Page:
Diversity among accessions was further assessed by the construction of an UPGMA dendrogram of genetic similarity (Figure 1a). Here, strong bootstrap support values separated the accessions AK-9, AK-12, AK-13, and AK-14 from the rest of the germplasm collection, and highlighted high level of genetic similarity within groups formed by AK-6/AK-11/AK-7, AK-12/AK-13, and AK-5/AK-10. In addition, AK-16 appeared as a divergent lineage (Figure 1a). Finally, PCoA analysis substantiated most of the results obtained by AMOVA and hierarchical clustering, including the occurrence of a group formed by the accessions AK-9, AK-12, AK-13, and AK-14, together included in the lower-right panel of the PCoA plot. However, the first two components did not differentiate AK-16, which grouped together with AK-5/AK-10 (Figure 1b).

3.3. Phenotypic Variation

All the accessions displayed individuals with indented leaves typical of the Apulian kale (Figure 2). However, accessions from AK-1 to AK-4 also included individuals with entire leaf margin. Leaf and flowers appeared silver-green and yellow, respectively, except for AK-8 and AK-19, displaying green-bluish leaves and white flowers, and AK-3, displaying white flowers. Concerning quantitative traits, analysis of variance (ANOVA) resulted in the detection of significant phenotypic variation with respect to plant height, harvesting time, yield, and flowering time (Table 3). Plant height ranged from 18.6 (AK-14) to 34.2 cm (AK-1), first harvesting time ranged from 120 (AK-9) to 159 (AK-17) days after transplanting and flowering time ranged from 138 (AK-9) to 177 (AK-17) days after transplanting. Concerning the edible yield per plant, this ranged from 34.6 (AK-15) to 188.8 (AK-2) g/plant for the first harvest, and from 38.6 (AK-1) to 176.4 (AK-7) g/plant for the second harvest. Statistical comparisons among means associated with all the traits and accessions are presented in Table 4.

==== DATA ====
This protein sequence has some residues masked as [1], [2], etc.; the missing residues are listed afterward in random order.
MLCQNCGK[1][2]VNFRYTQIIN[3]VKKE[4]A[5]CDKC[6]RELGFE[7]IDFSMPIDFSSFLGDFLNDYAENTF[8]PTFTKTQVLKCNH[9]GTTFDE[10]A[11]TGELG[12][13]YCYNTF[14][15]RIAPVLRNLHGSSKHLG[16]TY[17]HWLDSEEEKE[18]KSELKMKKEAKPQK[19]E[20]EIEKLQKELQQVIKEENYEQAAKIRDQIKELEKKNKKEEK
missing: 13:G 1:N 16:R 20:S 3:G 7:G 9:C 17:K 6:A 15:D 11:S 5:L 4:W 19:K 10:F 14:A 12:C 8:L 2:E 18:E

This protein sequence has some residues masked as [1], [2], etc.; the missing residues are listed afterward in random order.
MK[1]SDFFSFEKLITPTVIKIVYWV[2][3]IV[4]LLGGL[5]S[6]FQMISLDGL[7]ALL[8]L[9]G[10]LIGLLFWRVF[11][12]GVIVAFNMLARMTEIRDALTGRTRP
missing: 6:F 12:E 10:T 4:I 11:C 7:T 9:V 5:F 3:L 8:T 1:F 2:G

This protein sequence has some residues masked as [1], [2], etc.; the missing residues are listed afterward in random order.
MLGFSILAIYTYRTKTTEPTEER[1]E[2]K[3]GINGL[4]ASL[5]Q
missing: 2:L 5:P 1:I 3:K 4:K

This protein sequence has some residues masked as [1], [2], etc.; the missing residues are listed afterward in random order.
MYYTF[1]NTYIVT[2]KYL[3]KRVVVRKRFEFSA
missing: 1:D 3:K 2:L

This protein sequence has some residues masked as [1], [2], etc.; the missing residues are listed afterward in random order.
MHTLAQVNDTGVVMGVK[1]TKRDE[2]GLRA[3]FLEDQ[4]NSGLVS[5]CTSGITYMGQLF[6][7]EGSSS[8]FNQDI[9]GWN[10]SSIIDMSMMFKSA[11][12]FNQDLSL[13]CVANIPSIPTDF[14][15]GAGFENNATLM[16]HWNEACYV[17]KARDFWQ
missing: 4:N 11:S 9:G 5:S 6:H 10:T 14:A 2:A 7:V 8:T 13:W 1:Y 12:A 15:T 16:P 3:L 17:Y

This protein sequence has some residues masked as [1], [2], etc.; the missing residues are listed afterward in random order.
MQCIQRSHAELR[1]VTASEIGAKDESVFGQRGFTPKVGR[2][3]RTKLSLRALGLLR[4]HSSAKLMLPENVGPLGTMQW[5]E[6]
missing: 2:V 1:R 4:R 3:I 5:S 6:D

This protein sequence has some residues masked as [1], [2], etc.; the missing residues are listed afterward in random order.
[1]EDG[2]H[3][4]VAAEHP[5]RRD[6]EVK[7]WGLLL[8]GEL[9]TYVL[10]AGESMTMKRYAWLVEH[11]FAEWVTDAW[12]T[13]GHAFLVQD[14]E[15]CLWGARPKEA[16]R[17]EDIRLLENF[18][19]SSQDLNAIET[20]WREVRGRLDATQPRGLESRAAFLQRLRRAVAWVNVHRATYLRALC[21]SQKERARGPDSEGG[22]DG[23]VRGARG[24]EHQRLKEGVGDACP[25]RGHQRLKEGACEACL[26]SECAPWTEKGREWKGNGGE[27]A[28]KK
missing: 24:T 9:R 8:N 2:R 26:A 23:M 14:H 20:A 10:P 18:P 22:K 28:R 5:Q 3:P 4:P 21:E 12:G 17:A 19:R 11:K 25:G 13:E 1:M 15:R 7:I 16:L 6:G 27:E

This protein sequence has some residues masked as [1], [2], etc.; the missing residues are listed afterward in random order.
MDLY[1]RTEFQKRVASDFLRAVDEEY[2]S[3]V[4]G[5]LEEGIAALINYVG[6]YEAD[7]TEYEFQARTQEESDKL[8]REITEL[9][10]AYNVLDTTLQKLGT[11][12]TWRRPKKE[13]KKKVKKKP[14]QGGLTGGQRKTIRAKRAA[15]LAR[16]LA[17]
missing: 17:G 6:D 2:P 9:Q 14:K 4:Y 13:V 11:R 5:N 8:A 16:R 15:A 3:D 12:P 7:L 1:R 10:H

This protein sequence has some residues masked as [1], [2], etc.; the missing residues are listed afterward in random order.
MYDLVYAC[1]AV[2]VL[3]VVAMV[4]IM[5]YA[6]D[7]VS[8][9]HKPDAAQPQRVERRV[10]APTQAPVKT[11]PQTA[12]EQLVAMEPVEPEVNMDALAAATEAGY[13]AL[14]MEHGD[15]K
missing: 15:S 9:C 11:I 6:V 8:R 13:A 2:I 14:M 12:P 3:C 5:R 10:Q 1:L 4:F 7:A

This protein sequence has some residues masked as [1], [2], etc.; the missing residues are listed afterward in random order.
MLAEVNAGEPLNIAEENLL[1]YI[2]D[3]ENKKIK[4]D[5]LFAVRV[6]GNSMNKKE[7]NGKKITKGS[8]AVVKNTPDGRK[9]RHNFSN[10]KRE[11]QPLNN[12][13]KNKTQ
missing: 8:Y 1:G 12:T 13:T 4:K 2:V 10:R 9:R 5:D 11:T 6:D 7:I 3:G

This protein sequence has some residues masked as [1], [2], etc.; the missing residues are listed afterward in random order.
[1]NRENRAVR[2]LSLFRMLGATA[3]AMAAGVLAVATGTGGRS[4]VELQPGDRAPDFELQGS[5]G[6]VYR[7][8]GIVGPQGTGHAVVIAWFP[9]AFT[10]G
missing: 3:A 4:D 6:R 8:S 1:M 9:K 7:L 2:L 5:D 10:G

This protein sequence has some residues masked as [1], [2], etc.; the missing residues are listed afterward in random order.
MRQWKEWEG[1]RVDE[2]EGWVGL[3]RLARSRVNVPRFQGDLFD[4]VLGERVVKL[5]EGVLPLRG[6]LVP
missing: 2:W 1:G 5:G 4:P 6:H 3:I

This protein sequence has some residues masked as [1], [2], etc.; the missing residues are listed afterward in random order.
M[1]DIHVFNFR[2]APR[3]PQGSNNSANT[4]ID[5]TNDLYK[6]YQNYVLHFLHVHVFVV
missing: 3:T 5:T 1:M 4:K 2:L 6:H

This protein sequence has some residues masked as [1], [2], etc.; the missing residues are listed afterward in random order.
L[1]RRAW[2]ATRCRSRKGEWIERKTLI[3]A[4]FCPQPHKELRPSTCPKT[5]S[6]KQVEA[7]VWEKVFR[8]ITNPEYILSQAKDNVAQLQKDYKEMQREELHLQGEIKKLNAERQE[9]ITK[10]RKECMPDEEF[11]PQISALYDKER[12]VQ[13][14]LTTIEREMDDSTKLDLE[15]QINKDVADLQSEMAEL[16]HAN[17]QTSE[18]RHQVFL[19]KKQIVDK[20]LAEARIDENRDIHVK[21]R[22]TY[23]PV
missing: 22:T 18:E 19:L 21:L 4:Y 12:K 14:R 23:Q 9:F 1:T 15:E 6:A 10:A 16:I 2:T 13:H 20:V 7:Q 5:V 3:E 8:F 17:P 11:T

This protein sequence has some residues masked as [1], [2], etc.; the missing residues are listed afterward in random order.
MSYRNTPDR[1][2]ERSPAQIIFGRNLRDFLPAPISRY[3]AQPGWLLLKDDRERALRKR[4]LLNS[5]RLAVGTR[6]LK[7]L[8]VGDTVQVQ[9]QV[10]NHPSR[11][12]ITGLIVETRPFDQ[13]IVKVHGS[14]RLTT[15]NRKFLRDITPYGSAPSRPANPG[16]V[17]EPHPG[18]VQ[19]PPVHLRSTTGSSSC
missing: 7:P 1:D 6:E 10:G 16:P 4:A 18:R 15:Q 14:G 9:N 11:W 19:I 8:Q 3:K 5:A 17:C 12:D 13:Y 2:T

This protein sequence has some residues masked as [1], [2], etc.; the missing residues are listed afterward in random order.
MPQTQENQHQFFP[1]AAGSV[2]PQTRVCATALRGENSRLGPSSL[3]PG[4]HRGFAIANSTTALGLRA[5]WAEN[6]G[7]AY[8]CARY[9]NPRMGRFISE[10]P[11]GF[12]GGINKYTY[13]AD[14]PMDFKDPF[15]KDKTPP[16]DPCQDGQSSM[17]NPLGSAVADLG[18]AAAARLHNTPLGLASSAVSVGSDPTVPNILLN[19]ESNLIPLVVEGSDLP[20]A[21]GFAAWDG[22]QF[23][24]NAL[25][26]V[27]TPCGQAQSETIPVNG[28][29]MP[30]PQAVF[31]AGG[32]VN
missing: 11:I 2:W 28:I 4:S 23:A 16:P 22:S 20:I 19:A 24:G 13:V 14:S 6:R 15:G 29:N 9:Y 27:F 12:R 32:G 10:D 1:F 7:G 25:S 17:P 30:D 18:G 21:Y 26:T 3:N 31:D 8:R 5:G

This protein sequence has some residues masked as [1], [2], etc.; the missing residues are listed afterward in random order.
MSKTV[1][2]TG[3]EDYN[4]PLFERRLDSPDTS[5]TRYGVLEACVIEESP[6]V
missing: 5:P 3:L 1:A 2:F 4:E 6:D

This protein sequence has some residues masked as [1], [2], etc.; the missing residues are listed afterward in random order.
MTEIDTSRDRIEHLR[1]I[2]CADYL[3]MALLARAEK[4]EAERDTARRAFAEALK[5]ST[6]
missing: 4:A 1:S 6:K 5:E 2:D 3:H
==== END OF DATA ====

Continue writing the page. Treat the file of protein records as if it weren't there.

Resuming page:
3.4. Bioactive Compounds and Correlation with Antioxidant Activity

Results from the characterization of kale germplasm for bioactive compounds and antioxidant activity are presented in Table 5. Low level of variation was observed for total phenols content. Significant differences were only observed between the accession AK-13 (4.5 mg gallic acid/g dw) and the accessions AK-14 (3.0 mg gallic acid/g dw), AK-17 (3.1 mg gallic acid/g dw), and AK-18 (3.0 mg gallic acid/g dw). A greater variability was found with respect to total flavonoid content, with values ranging from 51.1 mg quercetin/g dw (AK-14) to 81.9 mg quercetin/g dw (AK-4). A considerable level of variation was also found for total anthocyanins, with an average value of 15.5 mg 3-O glucoside/100 g dw. The accessions AK-5, AK-8, AK-12, and AK-19 displayed the highest total anthocyanin content (about 20 mg 3-O glucoside/100 g dw), whereas the accessions AK-3 and AK-7 were associated with the lowest anthocyanin content (about 10 mg 3-O glucoside/100 d dw).